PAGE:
We sat with an old man on a stone bench and watched the horses swinging round and round beneath the exposed support beams of the roof. A little later, we walked down to Fort Road and Watch Hill Cove, where we sat on the sea wall and watched the sun begin to set. It must have been about seven p.m. by then. The heat was much lessened by the clouds and a steady breeze off the water. The cove was dotted with bobbing boats of all sorts. I was especially taken with a sleek yacht appropriately named Aphrodite. The tide was going out, and I climbed over the wall onto the wet brown sand. There was a tiny jellyfish stranded there. Spooky found a desiccated minnow lying on the wall and we speculated on the circumstances of its demise. There were gulls and cormorants and sparrows and one haughty swan. The sun was beautiful on the water. And the tourists were far and away less vile than the sort we'd encountered earlier down in Galilee, Narragansett, and Jerusalem. I cannot abide most of the beach-goers, sweaty sunburned drunks of both sexes, barely clothed, loud and garish and ugly, flip-flops and thongs and great hairy bellies...but I'm getting off track.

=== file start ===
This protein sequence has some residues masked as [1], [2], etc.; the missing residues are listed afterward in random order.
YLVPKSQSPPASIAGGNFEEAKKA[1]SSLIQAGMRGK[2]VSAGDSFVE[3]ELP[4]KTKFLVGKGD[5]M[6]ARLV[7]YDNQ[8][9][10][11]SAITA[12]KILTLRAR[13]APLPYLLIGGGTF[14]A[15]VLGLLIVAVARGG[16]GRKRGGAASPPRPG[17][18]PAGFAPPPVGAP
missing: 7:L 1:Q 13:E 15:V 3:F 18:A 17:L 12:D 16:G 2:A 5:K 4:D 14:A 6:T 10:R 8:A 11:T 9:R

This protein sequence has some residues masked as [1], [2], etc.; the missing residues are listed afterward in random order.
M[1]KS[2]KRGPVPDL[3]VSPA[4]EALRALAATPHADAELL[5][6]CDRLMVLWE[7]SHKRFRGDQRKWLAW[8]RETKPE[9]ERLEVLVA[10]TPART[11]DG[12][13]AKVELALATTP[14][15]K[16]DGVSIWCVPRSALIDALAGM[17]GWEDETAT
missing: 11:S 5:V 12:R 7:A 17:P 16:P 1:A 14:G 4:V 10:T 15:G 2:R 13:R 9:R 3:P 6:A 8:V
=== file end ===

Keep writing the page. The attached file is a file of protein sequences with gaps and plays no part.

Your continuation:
Five years back, I began a story, "The House at Watch Hill Point," but only got 350 words in before it stalled out on me. Walking about Watch Hill on Wednesday, I thought perhaps I should finish it. Well, in truth, it's hardly been properly begun.

We drove up to Wakefield for dinner at Italian Village, a marvelous little restaurant Spooky introduced me to in July 2004. Then, back in Greenhill, where things had cooled off quite a bit, we watched Project Runway (still pretty dull compared to the first two seasons, though I've taken an inexplicable liking to Bradley). I made my first LJ/Blog entry in seven days. I didn't get to sleep until about four a.m.

Here are some photos (behind the cut):

2 August 2006 )


Okay. More later. There's e-mail I should be dealing with.

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Caitlín R. Kiernan

February 2012